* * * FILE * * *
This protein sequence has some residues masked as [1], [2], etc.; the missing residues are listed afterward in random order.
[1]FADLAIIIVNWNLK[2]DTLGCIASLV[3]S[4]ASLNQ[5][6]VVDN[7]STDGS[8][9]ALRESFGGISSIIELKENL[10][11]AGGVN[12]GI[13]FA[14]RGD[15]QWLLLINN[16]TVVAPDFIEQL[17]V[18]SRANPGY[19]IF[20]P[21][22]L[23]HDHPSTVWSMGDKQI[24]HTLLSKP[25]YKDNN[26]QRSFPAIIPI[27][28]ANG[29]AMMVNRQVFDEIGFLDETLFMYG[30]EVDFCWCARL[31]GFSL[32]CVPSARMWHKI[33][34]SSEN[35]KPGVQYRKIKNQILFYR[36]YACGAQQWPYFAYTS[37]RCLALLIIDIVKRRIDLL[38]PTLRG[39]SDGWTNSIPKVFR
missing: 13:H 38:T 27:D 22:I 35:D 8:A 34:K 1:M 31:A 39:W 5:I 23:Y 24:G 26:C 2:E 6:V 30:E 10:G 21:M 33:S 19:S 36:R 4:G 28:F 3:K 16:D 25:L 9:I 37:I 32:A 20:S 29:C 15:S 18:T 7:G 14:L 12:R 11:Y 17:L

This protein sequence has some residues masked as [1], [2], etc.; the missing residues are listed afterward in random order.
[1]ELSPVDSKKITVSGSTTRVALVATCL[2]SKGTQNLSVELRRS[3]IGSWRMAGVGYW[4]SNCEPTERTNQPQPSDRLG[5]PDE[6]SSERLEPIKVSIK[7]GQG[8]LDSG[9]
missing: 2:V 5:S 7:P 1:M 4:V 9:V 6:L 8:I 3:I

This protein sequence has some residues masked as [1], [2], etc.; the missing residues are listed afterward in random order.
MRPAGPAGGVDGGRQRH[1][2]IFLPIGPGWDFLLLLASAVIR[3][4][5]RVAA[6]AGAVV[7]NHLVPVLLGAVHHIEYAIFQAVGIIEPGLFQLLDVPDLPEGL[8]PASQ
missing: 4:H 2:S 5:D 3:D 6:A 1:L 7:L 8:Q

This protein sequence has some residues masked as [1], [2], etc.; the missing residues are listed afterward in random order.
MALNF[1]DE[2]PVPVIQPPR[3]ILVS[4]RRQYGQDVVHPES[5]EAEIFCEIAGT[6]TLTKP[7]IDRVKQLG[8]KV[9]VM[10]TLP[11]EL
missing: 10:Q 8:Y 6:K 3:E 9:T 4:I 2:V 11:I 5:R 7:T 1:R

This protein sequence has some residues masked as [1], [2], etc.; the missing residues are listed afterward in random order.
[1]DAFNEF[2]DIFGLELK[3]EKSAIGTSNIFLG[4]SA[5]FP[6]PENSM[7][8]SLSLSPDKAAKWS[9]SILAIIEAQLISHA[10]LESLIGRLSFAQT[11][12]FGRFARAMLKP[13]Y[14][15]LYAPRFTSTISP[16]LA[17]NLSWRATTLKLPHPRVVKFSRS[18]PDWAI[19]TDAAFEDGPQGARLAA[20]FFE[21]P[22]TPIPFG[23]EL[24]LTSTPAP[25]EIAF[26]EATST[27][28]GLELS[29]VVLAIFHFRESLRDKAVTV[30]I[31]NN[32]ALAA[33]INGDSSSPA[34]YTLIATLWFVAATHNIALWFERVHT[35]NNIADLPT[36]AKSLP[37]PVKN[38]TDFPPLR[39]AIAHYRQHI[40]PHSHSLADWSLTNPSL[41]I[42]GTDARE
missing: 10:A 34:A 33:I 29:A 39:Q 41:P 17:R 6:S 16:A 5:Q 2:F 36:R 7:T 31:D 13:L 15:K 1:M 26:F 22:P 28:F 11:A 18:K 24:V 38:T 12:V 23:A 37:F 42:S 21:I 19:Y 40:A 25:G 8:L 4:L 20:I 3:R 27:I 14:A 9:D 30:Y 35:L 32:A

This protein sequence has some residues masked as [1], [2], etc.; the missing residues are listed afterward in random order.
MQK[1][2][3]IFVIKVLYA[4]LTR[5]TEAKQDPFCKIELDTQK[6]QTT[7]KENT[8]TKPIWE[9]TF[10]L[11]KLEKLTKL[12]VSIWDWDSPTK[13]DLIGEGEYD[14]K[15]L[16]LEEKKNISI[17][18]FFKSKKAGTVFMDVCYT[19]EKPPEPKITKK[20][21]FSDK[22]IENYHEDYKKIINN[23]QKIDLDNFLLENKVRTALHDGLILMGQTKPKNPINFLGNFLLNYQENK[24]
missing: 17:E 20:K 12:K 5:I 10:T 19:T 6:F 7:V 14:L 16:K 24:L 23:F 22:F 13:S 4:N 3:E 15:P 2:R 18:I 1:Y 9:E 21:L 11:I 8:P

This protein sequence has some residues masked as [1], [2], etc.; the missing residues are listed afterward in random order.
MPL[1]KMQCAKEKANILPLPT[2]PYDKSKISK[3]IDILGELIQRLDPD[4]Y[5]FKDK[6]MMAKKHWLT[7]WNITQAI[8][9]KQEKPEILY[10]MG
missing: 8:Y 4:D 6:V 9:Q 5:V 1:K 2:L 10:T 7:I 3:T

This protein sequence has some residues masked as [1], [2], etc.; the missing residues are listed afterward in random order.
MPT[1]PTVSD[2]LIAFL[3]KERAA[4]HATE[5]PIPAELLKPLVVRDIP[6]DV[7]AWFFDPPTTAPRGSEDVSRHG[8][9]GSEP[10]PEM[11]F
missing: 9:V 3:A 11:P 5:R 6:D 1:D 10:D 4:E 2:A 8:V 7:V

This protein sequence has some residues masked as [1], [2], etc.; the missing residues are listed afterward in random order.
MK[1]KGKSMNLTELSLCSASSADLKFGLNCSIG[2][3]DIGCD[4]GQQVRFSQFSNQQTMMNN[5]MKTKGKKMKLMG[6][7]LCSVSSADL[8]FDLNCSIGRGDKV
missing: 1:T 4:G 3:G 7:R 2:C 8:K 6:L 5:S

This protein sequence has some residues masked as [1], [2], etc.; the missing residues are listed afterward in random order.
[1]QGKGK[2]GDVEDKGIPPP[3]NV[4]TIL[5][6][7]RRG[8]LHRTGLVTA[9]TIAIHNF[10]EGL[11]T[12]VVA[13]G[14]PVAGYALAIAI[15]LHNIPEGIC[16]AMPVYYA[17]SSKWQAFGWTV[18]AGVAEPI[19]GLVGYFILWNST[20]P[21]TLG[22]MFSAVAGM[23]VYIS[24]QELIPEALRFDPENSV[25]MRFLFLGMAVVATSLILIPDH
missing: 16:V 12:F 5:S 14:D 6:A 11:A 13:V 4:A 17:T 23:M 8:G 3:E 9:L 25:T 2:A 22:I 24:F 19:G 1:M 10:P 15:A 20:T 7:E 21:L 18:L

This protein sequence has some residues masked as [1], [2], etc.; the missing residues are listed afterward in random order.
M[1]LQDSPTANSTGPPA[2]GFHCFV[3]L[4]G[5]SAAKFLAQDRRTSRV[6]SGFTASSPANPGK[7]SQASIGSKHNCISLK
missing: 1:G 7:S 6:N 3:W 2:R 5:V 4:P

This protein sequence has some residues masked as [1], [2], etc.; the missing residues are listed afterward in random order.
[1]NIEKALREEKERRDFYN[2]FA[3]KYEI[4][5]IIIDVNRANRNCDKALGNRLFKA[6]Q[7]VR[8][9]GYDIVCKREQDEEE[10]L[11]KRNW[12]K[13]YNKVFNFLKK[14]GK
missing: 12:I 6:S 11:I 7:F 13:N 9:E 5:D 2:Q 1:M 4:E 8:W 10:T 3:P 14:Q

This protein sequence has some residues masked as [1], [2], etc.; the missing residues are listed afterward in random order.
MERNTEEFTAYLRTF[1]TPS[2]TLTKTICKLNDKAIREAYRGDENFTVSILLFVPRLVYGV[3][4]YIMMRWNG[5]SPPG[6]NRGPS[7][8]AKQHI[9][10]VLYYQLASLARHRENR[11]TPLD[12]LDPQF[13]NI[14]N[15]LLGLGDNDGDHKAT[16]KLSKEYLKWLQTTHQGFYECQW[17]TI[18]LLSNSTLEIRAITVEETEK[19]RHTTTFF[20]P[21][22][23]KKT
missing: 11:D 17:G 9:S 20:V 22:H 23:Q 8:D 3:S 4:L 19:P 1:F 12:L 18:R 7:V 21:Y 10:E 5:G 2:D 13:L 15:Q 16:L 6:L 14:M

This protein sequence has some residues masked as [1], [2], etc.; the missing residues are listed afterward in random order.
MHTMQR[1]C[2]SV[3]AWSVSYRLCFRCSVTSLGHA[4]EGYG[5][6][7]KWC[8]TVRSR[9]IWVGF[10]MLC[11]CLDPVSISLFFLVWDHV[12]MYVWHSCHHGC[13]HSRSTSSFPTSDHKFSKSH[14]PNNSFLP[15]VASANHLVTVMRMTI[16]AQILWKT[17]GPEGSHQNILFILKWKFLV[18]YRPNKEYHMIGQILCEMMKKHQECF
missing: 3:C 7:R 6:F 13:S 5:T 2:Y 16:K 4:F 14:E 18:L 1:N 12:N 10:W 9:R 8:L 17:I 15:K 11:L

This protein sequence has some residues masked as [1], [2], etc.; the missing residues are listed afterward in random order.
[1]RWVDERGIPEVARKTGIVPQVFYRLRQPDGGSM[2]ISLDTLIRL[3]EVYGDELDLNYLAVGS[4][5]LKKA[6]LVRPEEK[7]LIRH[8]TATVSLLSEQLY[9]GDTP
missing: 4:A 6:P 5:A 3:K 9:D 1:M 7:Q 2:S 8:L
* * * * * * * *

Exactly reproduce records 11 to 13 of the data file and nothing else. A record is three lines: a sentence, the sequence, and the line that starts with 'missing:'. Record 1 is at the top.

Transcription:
This protein sequence has some residues masked as [1], [2], etc.; the missing residues are listed afterward in random order.
M[1]LQDSPTANSTGPPA[2]GFHCFV[3]L[4]G[5]SAAKFLAQDRRTSRV[6]SGFTASSPANPGK[7]SQASIGSKHNCISLK
missing: 1:G 7:S 6:N 3:W 2:R 5:V 4:P

This protein sequence has some residues masked as [1], [2], etc.; the missing residues are listed afterward in random order.
[1]NIEKALREEKERRDFYN[2]FA[3]KYEI[4][5]IIIDVNRANRNCDKALGNRLFKA[6]Q[7]VR[8][9]GYDIVCKREQDEEE[10]L[11]KRNW[12]K[13]YNKVFNFLKK[14]GK
missing: 12:I 6:S 11:I 7:F 13:N 9:E 5:D 2:Q 1:M 4:E 8:W 10:T 3:P 14:Q

This protein sequence has some residues masked as [1], [2], etc.; the missing residues are listed afterward in random order.
MERNTEEFTAYLRTF[1]TPS[2]TLTKTICKLNDKAIREAYRGDENFTVSILLFVPRLVYGV[3][4]YIMMRWNG[5]SPPG[6]NRGPS[7][8]AKQHI[9][10]VLYYQLASLARHRENR[11]TPLD[12]LDPQF[13]NI[14]N[15]LLGLGDNDGDHKAT[16]KLSKEYLKWLQTTHQGFYECQW[17]TI[18]LLSNSTLEIRAITVEETEK[19]RHTTTFF[20]P[21][22][23]KKT
missing: 11:D 17:G 9:S 20:V 22:H 23:Q 8:D 3:S 4:L 19:P 1:F 12:L 18:R 7:V 21:Y 10:E 5:G 2:D 13:L 15:Q 16:L 6:L 14:M